Miyazawa, Jin worried over U.S. economic woes

by Yosuke Naito and Eric Johnston

KOBE — Finance Minister Kiichi Miyazawa and his counterparts from South Korea and Europe expressed concern Saturday that the slowing U.S. economy could deal a major blow to the economies of their respective regions, Japanese government officials said.

Miyazawa and Jin Nyum, South Korean finance and economy minister, agreed on the need to closely monitor further developments in the U.S. economy, which they said could have a great impact on Japan, South Korea and the entire Asian region.

Miyazawa expressed a similar view at a separate meeting with the representatives of the European Union, attended by Swedish Finance Minister Bosse Ringholm, Belgian Finance Minister Didier Reynders and European Commissioner Pedro Solbes Mira, according to the officials.

Sweden currently holds the presidency of the 15-country EU, an allocation which changes every six months, while Belgium currently chairs the 12-member euro zone.

Although the European economy is moving in a positive direction, Reynders acknowledged that the slowdown in the U.S. economy could have a negative impact on European economic growth.

Miyazawa told his EU counterparts that the U.S. economy is highly likely to achieve a soft landing because of a series of surprise interest rate cuts earlier this month. , the officials said. Miyazawa met with his South Korean and European counterparts before a two-day Asia-Europe Meeting (ASEM) of finance ministers here.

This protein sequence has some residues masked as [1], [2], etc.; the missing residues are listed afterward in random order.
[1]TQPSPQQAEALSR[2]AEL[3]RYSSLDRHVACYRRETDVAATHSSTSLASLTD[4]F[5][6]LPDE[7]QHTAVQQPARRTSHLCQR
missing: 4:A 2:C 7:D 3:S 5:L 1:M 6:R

During his talks with Jin, Miyazawa said that Japan’s recent sluggish stock market conditions have largely been caused by U.S. markets and noted that the corporate sector is leading a gradual economic recovery, the official said.

Miyazawa, however, added that private consumption still

remains stagnant and that the ongoing information-technology revolution in Japan could considerably change the employment landscape. , the official said. Explaining the state of the South Korean economy, Jin said that Seoul has achieved 9 percent growth in 2000 but that many projections for 2001 point toward a slower growth rate, the official said.

Miyazawa lauded South Korean efforts to implement economic structural reform by dissolving the nation’s plutocracies, the official said.

Speaking on the development of EU economies over the past year, the EU representatives said that the overall trend remains positive although there have been some negative effects from EU integration.

On a positive note, they said that inflationary pressure is now calming down thanks to the easing in crude oil prices and that various reform measures are producing favorable results in the European economy.

Miyazawa also met with his Indonesian counterpart Prijadi Praptosuhardjo, who thanked Japan for its support.

Praptosuhardjo said that the year 2000 had seen a positive turnaround for the Indonesian economy and that the growth rate had increased while government debt had decreased.

But he added that the economy has still not recovered to pre-1997 levels. He ended his meeting by thanking Japan for its assistance over the past four years in helping Indonesia recover from the crisis.